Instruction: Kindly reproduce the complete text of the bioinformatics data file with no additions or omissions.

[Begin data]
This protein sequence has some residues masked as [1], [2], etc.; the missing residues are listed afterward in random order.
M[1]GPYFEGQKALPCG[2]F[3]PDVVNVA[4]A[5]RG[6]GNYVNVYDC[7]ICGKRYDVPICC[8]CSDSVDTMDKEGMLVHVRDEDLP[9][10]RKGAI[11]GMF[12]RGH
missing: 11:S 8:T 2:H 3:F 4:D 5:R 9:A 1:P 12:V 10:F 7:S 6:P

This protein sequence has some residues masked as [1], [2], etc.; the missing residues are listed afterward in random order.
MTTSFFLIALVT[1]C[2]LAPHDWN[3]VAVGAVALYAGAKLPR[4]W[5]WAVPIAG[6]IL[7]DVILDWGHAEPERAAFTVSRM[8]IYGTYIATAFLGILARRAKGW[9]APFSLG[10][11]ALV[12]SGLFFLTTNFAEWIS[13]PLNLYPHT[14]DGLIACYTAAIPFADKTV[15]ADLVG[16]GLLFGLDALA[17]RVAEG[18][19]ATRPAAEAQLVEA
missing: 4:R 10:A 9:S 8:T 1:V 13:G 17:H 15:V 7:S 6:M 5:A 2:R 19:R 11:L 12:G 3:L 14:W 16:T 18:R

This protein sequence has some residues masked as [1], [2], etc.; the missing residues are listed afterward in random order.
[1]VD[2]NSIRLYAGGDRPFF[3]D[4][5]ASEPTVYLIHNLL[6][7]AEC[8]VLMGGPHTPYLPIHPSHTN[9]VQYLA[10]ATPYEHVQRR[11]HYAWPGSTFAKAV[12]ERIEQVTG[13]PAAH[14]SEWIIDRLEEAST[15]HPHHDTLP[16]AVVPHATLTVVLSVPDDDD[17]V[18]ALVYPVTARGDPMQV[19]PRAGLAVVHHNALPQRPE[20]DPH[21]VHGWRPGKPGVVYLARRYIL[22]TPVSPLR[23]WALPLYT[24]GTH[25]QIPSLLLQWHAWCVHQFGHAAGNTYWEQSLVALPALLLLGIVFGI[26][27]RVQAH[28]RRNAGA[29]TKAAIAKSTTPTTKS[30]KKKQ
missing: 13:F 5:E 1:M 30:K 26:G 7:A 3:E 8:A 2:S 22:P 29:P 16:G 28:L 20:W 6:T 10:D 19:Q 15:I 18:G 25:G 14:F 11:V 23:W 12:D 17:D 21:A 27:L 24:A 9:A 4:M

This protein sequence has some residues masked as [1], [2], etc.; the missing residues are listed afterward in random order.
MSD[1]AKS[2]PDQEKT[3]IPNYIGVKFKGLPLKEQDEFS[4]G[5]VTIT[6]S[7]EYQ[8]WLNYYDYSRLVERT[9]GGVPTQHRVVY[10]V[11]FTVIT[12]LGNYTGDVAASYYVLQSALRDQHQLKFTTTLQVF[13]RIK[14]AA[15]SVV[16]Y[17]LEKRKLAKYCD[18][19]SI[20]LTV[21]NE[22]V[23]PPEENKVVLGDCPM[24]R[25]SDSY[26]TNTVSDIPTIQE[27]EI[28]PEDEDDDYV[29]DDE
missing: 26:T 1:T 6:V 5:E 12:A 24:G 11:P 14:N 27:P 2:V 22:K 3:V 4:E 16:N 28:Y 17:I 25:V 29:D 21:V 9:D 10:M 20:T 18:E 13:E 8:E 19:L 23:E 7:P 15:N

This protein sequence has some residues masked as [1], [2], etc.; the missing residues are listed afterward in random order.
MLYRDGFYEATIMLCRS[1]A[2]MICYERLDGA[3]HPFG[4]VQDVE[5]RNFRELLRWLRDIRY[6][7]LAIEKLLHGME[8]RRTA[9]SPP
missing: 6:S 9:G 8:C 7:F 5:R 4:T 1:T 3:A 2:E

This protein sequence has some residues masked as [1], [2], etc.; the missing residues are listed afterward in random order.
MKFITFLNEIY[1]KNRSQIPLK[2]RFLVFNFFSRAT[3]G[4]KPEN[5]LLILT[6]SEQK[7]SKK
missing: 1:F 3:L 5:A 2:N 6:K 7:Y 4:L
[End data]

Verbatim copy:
This protein sequence has some residues masked as [1], [2], etc.; the missing residues are listed afterward in random order.
M[1]GPYFEGQKALPCG[2]F[3]PDVVNVA[4]A[5]RG[6]GNYVNVYDC[7]ICGKRYDVPICC[8]CSDSVDTMDKEGMLVHVRDEDLP[9][10]RKGAI[11]GMF[12]RGH
missing: 11:S 8:T 2:H 3:F 4:D 5:R 9:A 1:P 12:V 10:F 7:S 6:P

This protein sequence has some residues masked as [1], [2], etc.; the missing residues are listed afterward in random order.
MTTSFFLIALVT[1]C[2]LAPHDWN[3]VAVGAVALYAGAKLPR[4]W[5]WAVPIAG[6]IL[7]DVILDWGHAEPERAAFTVSRM[8]IYGTYIATAFLGILARRAKGW[9]APFSLG[10][11]ALV[12]SGLFFLTTNFAEWIS[13]PLNLYPHT[14]DGLIACYTAAIPFADKTV[15]ADLVG[16]GLLFGLDALA[17]RVAEG[18][19]ATRPAAEAQLVEA
missing: 4:R 10:A 9:S 8:T 1:V 13:G 17:H 15:V 7:S 6:M 5:A 2:R 19:R 11:L 12:G 3:L 14:W 16:T 18:R

This protein sequence has some residues masked as [1], [2], etc.; the missing residues are listed afterward in random order.
[1]VD[2]NSIRLYAGGDRPFF[3]D[4][5]ASEPTVYLIHNLL[6][7]AEC[8]VLMGGPHTPYLPIHPSHTN[9]VQYLA[10]ATPYEHVQRR[11]HYAWPGSTFAKAV[12]ERIEQVTG[13]PAAH[14]SEWIIDRLEEAST[15]HPHHDTLP[16]AVVPHATLTVVLSVPDDDD[17]V[18]ALVYPVTARGDPMQV[19]PRAGLAVVHHNALPQRPE[20]DPH[21]VHGWRPGKPGVVYLARRYIL[22]TPVSPLR[23]WALPLYT[24]GTH[25]QIPSLLLQWHAWCVHQFGHAAGNTYWEQSLVALPALLLLGIVFGI[26][27]RVQAH[28]RRNAGA[29]TKAAIAKSTTPTTKS[30]KKKQ
missing: 13:F 5:E 1:M 30:K 26:G 7:A 3:E 8:A 2:S 22:P 29:P 16:G 28:L 20:W 6:T 10:D 19:Q 15:I 18:G 25:G 14:F 11:V 23:W 12:D 17:D 21:A 27:L 24:A 9:A 4:M

This protein sequence has some residues masked as [1], [2], etc.; the missing residues are listed afterward in random order.
MSD[1]AKS[2]PDQEKT[3]IPNYIGVKFKGLPLKEQDEFS[4]G[5]VTIT[6]S[7]EYQ[8]WLNYYDYSRLVERT[9]GGVPTQHRVVY[10]V[11]FTVIT[12]LGNYTGDVAASYYVLQSALRDQHQLKFTTTLQVF[13]RIK[14]AA[15]SVV[16]Y[17]LEKRKLAKYCD[18][19]SI[20]LTV[21]NE[22]V[23]PPEENKVVLGDCPM[24]R[25]SDSY[26]TNTVSDIPTIQE[27]EI[28]PEDEDDDYV[29]DDE
missing: 26:T 1:T 6:V 5:E 12:A 24:G 11:P 14:N 27:P 2:V 22:K 3:V 4:E 16:N 28:Y 17:I 25:V 29:D 21:V 9:D 10:M 20:T 18:E 13:E 8:E 19:L 23:E 7:P 15:N

This protein sequence has some residues masked as [1], [2], etc.; the missing residues are listed afterward in random order.
MLYRDGFYEATIMLCRS[1]A[2]MICYERLDGA[3]HPFG[4]VQDVE[5]RNFRELLRWLRDIRY[6][7]LAIEKLLHGME[8]RRTA[9]SPP
missing: 6:S 9:G 8:C 7:F 5:R 4:T 1:T 3:A 2:E

This protein sequence has some residues masked as [1], [2], etc.; the missing residues are listed afterward in random order.
MKFITFLNEIY[1]KNRSQIPLK[2]RFLVFNFFSRAT[3]G[4]KPEN[5]LLILT[6]SEQK[7]SKK
missing: 1:F 3:L 5:A 2:N 6:K 7:Y 4:L